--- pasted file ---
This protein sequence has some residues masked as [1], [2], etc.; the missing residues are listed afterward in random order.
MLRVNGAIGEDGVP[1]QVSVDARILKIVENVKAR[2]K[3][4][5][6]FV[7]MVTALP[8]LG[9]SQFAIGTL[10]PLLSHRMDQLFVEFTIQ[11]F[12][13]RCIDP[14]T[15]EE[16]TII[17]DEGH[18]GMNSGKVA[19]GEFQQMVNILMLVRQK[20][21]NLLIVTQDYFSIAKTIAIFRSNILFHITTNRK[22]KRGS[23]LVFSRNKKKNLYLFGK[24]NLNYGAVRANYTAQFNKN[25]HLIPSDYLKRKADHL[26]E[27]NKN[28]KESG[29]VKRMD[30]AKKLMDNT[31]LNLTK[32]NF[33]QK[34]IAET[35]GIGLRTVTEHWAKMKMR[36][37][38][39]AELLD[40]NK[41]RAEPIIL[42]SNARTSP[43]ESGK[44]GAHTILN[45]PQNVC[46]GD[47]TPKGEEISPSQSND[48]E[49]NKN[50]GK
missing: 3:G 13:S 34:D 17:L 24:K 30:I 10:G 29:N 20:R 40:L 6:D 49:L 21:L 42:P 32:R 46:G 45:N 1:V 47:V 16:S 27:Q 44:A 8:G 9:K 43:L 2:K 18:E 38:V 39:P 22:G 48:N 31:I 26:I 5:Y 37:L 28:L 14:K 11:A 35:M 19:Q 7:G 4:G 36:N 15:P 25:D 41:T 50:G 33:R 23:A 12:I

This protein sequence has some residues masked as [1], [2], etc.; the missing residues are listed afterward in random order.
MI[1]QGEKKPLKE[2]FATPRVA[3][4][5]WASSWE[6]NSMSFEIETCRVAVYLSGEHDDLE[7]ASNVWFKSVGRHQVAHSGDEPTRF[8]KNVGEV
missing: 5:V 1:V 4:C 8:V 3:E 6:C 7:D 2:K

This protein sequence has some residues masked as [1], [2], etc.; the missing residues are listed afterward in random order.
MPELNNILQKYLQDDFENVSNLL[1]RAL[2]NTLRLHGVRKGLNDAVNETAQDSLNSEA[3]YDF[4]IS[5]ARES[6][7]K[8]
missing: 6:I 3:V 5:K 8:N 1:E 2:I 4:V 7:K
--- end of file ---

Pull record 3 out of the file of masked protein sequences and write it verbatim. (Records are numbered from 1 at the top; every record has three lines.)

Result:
This protein sequence has some residues masked as [1], [2], etc.; the missing residues are listed afterward in random order.
MPELNNILQKYLQDDFENVSNLL[1]RAL[2]NTLRLHGVRKGLNDAVNETAQDSLNSEA[3]YDF[4]IS[5]ARES[6][7]K[8]
missing: 6:I 3:V 5:K 8:N 1:E 2:I 4:V 7:K